Mobile Procedures for Ethnic Patients
Aesthetic Surgery in African Americans
The most common aesthetic surgeries in African Americans are the same surgeries that are the most common in everyone of course. These include facial rejuvenation, breast enhancement, and body contouring and have all of the same goals, risks, benefits, and concerns that all patients have. But there are certain nuances worth mentioning as it relates to aesthetic surgery in African Americans.
African-American facial aging tends to be less dramatic and skin laxity and wrinkles tend to be less of a problem, but deeper folds still develop, which are best addressed surgically. The nasolabial fold and jowls are treated with a mid-face and facelift. Neck laxity can be addressed with a lower face-lift, liposuction, or direct excision of skin. Lower eyelid bags without skin excess, can be treated with a transconjunctival blepharoplasty, avoiding the need for a skin incision. Skin excision is performed when necessary. Facial skin is unlikely to develop keloids or hypertrophic scars.
Excessively full African Americans lips can be corrected with surgical removal of mucosa inside the lip and/or a V-shaped wedge excision. Dr. Park and Dr. Rebowe perform a conservative reduction since it is possible to reduce the lip further, but difficult to replace.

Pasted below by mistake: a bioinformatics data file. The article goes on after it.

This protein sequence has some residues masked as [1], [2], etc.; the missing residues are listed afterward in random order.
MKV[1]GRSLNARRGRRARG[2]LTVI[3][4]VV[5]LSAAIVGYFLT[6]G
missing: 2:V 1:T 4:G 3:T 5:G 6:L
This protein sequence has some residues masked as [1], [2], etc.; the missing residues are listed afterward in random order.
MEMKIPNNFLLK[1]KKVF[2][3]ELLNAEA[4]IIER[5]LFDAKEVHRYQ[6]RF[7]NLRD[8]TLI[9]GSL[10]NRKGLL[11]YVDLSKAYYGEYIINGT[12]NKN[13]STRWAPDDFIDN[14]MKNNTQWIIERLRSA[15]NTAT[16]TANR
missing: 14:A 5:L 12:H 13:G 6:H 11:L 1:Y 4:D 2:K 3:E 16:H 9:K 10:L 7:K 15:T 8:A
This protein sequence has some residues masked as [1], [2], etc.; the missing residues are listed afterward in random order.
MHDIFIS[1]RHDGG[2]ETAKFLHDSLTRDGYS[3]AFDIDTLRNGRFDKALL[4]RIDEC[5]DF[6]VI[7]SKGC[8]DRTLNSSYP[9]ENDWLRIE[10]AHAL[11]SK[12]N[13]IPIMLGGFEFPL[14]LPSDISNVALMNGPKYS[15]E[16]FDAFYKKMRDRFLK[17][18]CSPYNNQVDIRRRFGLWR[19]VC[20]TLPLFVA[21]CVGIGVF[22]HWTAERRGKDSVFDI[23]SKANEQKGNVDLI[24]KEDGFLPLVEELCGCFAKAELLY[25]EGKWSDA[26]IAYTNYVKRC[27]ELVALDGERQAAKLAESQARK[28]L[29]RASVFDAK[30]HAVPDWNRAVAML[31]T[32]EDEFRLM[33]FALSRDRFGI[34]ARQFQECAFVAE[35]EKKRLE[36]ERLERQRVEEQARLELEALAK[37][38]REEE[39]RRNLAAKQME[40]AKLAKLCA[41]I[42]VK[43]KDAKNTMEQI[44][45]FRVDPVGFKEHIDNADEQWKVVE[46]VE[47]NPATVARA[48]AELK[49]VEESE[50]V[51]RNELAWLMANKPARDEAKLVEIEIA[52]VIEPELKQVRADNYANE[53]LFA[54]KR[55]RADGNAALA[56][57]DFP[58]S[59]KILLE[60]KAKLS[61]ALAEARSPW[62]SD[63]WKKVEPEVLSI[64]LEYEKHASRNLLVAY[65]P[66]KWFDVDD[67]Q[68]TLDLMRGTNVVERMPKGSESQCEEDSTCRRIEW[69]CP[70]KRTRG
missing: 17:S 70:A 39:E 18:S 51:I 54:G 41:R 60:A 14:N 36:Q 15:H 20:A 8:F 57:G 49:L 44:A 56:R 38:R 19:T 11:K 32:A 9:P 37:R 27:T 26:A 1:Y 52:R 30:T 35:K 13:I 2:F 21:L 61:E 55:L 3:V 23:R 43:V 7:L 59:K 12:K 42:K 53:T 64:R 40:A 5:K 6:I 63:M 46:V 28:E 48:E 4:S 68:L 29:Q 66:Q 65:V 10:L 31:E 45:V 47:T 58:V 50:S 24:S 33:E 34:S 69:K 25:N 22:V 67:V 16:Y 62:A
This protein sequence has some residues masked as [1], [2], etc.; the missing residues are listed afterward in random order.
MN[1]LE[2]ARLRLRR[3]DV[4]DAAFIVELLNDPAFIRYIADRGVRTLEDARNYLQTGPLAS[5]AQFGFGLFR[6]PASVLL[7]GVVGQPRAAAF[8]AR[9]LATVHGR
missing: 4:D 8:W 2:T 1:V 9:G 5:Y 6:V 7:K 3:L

The African American nose is characteristically flatter, shorter, and wider with flaring of the nostrils, which are oval in shape. While many patients seek a refined nasal appearance with its ethnic characteristics, others desire removal of their ethnic features. Although the specific techniques are similar to a standard rhinoplasty, the planned interventions require a plastic surgeon ,who is experienced in aesthetic surgery of the African American nose such as Dr. Park and Dr. Rebowe, and understands the patient’s desires and concerns. The nasal dorsum or roof of the nose is often flat, short, and broad and needs augmentation with cartilage (septum or ear) or bone (skull or rib). Significant nasal tip work requires an open rhinoplasty through an incision inside the nose and across the columella, the skin bridge between the nostrils. This has the potential for visibility, but generally heals with an imperceptible scar. The nasal tip is corrected with suture and cartilage grafts. Flared nostrils (ala) can be corrected by mobilizing the cartilage or excision of skin in the nostril floor or at the alar cheek junction. Thorough preoperative evaluation and precise surgical technique can prevent airway compromise and asymmetry.
Since African Americans are prone to keloids, hypertrophic scars, and altered pigmentation, they must always be respected in planning elective and/or cosmetic procedures where the result could suffer. Prevention of keloids and hypertrophic scars is the best treatment and is maximized with atraumatic surgical technique, pressure dressings, and scar injections. Once formed, re-excision and prophylactic treatment may be indicated but can also make things worse. Skin grafts can be used for large keloids or recurrent keloids and in difficult cases, postoperative low dose radiation can be used to control the lesions.
Aesthetic Surgery in Asian Patients